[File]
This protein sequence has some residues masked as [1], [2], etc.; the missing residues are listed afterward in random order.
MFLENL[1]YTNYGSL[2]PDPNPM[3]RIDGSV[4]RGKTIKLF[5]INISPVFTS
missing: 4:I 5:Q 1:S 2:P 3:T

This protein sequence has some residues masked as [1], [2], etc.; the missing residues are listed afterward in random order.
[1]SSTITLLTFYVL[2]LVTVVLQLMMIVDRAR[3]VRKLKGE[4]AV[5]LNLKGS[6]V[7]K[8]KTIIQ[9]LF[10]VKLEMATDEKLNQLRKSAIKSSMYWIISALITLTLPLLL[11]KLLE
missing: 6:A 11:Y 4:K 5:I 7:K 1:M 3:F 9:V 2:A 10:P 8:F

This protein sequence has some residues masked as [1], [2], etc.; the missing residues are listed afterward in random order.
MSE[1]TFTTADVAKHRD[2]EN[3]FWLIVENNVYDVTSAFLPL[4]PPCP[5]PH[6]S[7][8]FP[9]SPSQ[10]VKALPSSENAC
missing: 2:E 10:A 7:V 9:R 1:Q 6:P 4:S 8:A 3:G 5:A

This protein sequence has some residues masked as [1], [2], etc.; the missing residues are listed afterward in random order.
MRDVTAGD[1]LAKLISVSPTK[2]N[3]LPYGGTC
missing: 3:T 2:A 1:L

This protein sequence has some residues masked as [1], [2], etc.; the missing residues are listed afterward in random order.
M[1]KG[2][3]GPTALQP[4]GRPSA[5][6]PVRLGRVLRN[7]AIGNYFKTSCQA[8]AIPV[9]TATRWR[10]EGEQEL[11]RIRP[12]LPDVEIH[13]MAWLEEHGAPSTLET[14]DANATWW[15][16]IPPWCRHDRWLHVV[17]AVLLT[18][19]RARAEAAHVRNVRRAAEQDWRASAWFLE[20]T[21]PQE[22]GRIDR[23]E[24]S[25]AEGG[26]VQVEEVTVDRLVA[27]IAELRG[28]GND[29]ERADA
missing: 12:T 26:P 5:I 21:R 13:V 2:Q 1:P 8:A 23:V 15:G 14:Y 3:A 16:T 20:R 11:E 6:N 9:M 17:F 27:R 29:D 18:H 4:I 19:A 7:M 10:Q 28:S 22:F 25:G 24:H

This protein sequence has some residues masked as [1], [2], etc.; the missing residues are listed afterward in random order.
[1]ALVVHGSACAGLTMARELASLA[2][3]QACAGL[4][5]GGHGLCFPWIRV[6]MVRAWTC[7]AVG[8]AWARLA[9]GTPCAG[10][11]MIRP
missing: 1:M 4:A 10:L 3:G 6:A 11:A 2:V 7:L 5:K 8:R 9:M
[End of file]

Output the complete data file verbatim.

This protein sequence has some residues masked as [1], [2], etc.; the missing residues are listed afterward in random order.
MFLENL[1]YTNYGSL[2]PDPNPM[3]RIDGSV[4]RGKTIKLF[5]INISPVFTS
missing: 4:I 5:Q 1:S 2:P 3:T

This protein sequence has some residues masked as [1], [2], etc.; the missing residues are listed afterward in random order.
[1]SSTITLLTFYVL[2]LVTVVLQLMMIVDRAR[3]VRKLKGE[4]AV[5]LNLKGS[6]V[7]K[8]KTIIQ[9]LF[10]VKLEMATDEKLNQLRKSAIKSSMYWIISALITLTLPLLL[11]KLLE
missing: 6:A 11:Y 4:K 5:I 7:K 1:M 3:F 9:V 2:A 10:P 8:F

This protein sequence has some residues masked as [1], [2], etc.; the missing residues are listed afterward in random order.
MSE[1]TFTTADVAKHRD[2]EN[3]FWLIVENNVYDVTSAFLPL[4]PPCP[5]PH[6]S[7][8]FP[9]SPSQ[10]VKALPSSENAC
missing: 2:E 10:A 7:V 9:R 1:Q 6:P 4:S 8:A 3:G 5:A

This protein sequence has some residues masked as [1], [2], etc.; the missing residues are listed afterward in random order.
MRDVTAGD[1]LAKLISVSPTK[2]N[3]LPYGGTC
missing: 3:T 2:A 1:L

This protein sequence has some residues masked as [1], [2], etc.; the missing residues are listed afterward in random order.
M[1]KG[2][3]GPTALQP[4]GRPSA[5][6]PVRLGRVLRN[7]AIGNYFKTSCQA[8]AIPV[9]TATRWR[10]EGEQEL[11]RIRP[12]LPDVEIH[13]MAWLEEHGAPSTLET[14]DANATWW[15][16]IPPWCRHDRWLHVV[17]AVLLT[18][19]RARAEAAHVRNVRRAAEQDWRASAWFLE[20]T[21]PQE[22]GRIDR[23]E[24]S[25]AEGG[26]VQVEEVTVDRLVA[27]IAELRG[28]GND[29]ERADA
missing: 12:T 26:P 5:I 21:R 13:V 2:Q 1:P 8:A 23:V 15:G 14:Y 3:A 16:T 20:R 11:E 6:N 9:M 17:F 27:R 29:D 18:H 4:I 19:A 7:M 10:Q 28:S 22:F 25:G 24:H

This protein sequence has some residues masked as [1], [2], etc.; the missing residues are listed afterward in random order.
[1]ALVVHGSACAGLTMARELASLA[2][3]QACAGL[4][5]GGHGLCFPWIRV[6]MVRAWTC[7]AVG[8]AWARLA[9]GTPCAG[10][11]MIRP
missing: 1:M 4:A 10:L 3:G 6:A 11:A 2:V 7:L 5:K 8:R 9:M